A gem of Chinese ceramics, eggshell
china is remarkable for its extraordinary thinness. Yet it is appreciated also because it
is spotlessly white, translucent, and sonorous when tapped. It is made mainly into bowls,
vases, cups, lamp-shades and articles for use in the study. Whatever form it assumes, one
may appreciate through its paper-thin wall with its coloured painting on the other side
like watching the moon through flimsy clouds, or green hills through a thin mist with the
beauty enhanced by a veiled effect.
The "eggshell" has as its forerunner
yinggingci (shadowy celadon), which was produced as early as in the Northern Song Dynasty
(906-1127). Present-day production excels the past in both quantity and quality. Recent
successes at Jingdezhen include a 75-cm-tall vase and a large bowl 25.7 cm across, sizes
thought impossible to mould in eggshell china in the past.
To make such
"insubstantial" utensils, an exacting craftsmanship is needed. It requires the
best and most carefully selected kaolin, mixing of ingredients according to strict
prescriptions and repeated tempering of the clay before the potter moulds the paste into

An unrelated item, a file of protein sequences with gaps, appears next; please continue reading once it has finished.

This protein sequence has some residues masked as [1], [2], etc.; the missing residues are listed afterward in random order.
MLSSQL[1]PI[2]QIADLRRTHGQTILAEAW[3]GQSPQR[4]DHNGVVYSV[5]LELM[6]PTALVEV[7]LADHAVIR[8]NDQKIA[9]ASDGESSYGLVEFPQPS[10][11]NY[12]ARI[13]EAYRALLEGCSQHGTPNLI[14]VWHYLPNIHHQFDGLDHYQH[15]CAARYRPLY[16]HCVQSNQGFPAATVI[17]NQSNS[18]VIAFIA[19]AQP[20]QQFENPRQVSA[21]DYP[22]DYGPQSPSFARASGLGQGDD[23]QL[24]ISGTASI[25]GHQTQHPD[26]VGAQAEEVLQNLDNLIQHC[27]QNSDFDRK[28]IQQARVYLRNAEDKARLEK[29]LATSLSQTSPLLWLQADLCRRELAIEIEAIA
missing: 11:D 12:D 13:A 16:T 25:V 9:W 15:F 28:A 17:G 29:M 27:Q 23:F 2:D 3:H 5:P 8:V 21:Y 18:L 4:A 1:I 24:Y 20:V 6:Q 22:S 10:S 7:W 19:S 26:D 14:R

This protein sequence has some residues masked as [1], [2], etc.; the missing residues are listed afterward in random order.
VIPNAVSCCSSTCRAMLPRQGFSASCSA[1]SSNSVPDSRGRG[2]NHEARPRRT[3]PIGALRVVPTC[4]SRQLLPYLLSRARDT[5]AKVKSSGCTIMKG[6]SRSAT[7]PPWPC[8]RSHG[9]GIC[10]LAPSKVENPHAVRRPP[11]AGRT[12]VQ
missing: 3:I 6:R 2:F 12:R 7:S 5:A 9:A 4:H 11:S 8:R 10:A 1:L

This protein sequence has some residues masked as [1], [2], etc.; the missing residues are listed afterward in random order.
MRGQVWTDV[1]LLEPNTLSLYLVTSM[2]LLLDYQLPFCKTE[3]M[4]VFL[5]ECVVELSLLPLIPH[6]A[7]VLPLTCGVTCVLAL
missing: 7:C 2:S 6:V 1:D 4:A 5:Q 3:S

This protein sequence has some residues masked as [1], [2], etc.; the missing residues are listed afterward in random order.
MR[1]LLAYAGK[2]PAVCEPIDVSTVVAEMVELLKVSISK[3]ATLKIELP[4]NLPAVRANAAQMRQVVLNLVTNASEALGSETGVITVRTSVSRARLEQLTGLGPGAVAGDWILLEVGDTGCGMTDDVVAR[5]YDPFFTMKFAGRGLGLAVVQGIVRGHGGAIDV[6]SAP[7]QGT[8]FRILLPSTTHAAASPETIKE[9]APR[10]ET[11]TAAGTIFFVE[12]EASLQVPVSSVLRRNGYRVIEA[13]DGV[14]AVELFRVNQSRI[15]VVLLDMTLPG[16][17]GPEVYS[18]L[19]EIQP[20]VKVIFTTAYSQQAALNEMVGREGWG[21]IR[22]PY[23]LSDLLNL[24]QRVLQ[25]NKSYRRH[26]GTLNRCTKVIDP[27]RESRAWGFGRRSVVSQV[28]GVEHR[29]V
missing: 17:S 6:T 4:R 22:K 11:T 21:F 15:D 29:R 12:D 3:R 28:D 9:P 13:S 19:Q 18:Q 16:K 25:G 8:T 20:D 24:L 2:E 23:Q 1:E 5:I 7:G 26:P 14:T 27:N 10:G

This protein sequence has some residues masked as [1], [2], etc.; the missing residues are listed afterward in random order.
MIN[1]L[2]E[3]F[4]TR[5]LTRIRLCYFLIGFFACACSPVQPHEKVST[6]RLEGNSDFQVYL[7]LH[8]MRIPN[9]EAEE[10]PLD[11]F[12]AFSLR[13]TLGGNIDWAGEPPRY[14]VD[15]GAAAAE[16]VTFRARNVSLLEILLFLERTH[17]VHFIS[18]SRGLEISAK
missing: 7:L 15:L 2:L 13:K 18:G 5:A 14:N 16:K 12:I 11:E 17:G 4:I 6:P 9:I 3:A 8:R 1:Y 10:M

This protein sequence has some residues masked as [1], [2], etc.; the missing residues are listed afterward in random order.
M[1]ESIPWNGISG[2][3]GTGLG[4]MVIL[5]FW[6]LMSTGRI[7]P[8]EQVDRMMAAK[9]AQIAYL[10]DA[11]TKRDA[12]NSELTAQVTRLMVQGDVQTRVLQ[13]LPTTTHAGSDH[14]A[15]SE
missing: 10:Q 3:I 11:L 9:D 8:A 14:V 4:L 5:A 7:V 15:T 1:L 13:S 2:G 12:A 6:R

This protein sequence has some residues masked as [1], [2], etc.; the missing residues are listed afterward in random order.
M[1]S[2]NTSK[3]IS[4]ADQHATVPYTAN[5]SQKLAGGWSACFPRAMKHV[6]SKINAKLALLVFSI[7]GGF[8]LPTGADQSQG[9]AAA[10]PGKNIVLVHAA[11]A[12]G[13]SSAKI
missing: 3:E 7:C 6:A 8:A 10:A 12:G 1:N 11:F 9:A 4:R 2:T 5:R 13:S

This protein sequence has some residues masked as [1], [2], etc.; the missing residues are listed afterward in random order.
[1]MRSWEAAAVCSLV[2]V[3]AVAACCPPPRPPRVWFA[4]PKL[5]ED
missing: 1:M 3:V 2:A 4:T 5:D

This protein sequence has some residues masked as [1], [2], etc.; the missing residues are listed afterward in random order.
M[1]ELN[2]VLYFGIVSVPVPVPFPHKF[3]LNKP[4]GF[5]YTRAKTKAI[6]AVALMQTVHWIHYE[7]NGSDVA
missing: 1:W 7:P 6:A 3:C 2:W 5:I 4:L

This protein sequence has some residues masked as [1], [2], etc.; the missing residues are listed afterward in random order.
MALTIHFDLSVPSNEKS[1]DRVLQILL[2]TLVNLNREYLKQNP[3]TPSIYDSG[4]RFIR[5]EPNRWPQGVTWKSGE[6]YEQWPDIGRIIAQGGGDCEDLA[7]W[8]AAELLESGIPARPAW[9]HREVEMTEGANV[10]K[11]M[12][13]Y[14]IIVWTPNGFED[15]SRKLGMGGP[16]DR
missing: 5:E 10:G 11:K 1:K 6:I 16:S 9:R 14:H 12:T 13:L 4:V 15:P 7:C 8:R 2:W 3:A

bodies. Then, a master craftsman will wield various cutting tools to shape them finely
into eggshell thinness and have them fired in the kiln at a high temperature of over 1,300
The most difficult
part of this process is the fine-moulding, which finalises the form of the utensil. A
veteran master, relying solely on his sense of hearing and touch, decides on the thickness
of the wall, holding his breath when he applies his knife, as a slight slip would result
in a ruined body.
is not for use but for interior decoration and as a deluxe ornament. A small bowl may cost
upwards of 7,000 yuan! The eggshell plates and bowls of the Yongzheng period (1723-1735)
of the Qing Dynasty, now displayed in the Palace Museum of the Forbidden City, are
literally priceless. No wonder all eggshell china, whether in museum or in private
collection are always kept inside a glass cover.